Innovating Through Failure

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So, did you have a chance to think about your philosophy or failure?

If not, check out our post from last week to get you started!

Let’s jump back in!

To innovate, you must learn to fail well

How are innovators treated on your team?

How is failure treated on your team?

If your thinking is big enough, no failure should be total. You always learn something from it – whether it’s how to not do something, or maybe it’s extracting one piece of the project that did work, that was ingenious, and that can be salvaged for the next idea.

Don’t stigmatize the team that failed. The next innovators will be watching to see how the first team was treated.

Don’t get us wrong, failure is not the objective. Failure should not be celebrated – innovation and daring should be though; and often, the two come hand-in-hand.

Think about how you encourage or discourage innovation within your team.

Are you celebrating daring-ness on your team? Or are you the runner or the steam engine?

Do you stop and think about how your actions impact those around you and how you can improve?

Or do you blaze ahead – blindly and without thought or care for who and what is tossed in your wake?

This week, make a conscious decision to create something – to risk innovation. Because even if you fail, you will do so while daring greatly.

And — you just might succeed!

To fail is not really to fail – you’re merely collecting data points.

“It is not the critic who counts; not the man who points out how the strong man stumbles, or where the doer of deeds could have done them better. The credit belongs to the man who is actually in the arena, whose face is marred by dust and sweat and blood; who strives valiantly; who errs, who comes short again and again, because there is no effort without error and shortcoming; but who does actually strive to do the deeds; who knows great enthusiasms, the great devotions; who spends himself in a worthy cause; who at the best knows in the end the triumph of high achievement, and who at the worst, if he fails, at least fails while daring greatly, so that his place shall never be with those cold and timid souls who neither know victory nor defeat.” – Theodore Roosevelt, 1910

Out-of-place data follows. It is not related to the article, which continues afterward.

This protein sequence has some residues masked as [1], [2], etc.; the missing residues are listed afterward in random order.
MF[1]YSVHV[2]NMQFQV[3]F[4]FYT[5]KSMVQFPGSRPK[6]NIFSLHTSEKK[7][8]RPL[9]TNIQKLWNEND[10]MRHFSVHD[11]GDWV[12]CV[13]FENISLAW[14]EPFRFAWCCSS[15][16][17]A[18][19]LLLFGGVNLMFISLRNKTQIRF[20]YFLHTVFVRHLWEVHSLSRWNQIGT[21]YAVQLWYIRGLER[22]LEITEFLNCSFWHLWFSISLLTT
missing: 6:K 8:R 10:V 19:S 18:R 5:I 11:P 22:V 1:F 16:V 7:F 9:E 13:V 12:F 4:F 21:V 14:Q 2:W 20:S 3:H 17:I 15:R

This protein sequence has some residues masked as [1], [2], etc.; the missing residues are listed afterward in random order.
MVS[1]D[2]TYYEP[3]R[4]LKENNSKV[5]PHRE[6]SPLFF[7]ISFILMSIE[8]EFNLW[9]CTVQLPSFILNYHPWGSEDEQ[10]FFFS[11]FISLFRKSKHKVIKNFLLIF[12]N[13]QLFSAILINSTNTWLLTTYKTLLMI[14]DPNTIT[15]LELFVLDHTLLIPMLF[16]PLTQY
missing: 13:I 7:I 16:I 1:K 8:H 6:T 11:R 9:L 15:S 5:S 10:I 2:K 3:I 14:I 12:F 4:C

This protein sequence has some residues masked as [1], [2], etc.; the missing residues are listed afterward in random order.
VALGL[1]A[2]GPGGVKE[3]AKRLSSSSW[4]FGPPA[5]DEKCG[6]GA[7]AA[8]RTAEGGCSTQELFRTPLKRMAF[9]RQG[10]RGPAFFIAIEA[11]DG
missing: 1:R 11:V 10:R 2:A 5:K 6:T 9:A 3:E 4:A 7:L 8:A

First Block Quote from:  How Google Works. Schmidt, Eric and Jonathan Rosenberg. Grand Central Publishing, New York, New York. 2014.
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Prepping Your Team for the Holidays

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Each day we knock out is one day closer to the end of the year!

You know, as well as your team, that there is a lot to get done this time of year. Not to mention the uncommonly large number of personal festivities we all have going on!

One suggestion that rings true throughout the year, but especially during the holidays, is to stay transparent with your team on expectations and deadlines..

You want your team to have a great time with their friends and family AND you want to maintain their fabulous performance! Transparency will help.

What does that mean?

Think about what expectations you hold for your team. These could be things like:

  • Having v2 of product development complete by December 31st
  • Continuing to provide the same level of customer satisfaction your brand is known for
  • Holding a strategy meeting to look into what you can do differently in the first few months of 2017
  • Making sure your team actually takes a couple of days off to avoid burnout

In your next 1×1 or team meeting, share what you want to see happen over the next few weeks.

By openly discussing your expectations and timelines envisioned (or promised!), you’ll avoid hearsay and allow your team the opportunity to ask questions to help further clarify what you need from them (and how you can help them knock it out of the park!).

Try it out and let us know how it goes!

MOOC’s and More

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MOOC’s are Massive Open Online Courses.  The wave of the future!  Massive! Open!  Online and available all hours of the day! They’re largely free and offered by important institutions such as Harvard, MIT, Stanford.  And yet,  now we’re finding out the dropout rate of these classes is over 97%.

Why?  While it’s easier than ever to get information, it’s a whole other thing to learn.  It takes more processing than reading or viewing a screen.  It takes interacting with others – teachers, coaches, other students, other people.  It takes doing, experiencing, and reflecting.  Especially when it comes to learning things like leadership.

Read here for more thoughts on MOOC’s and Technology.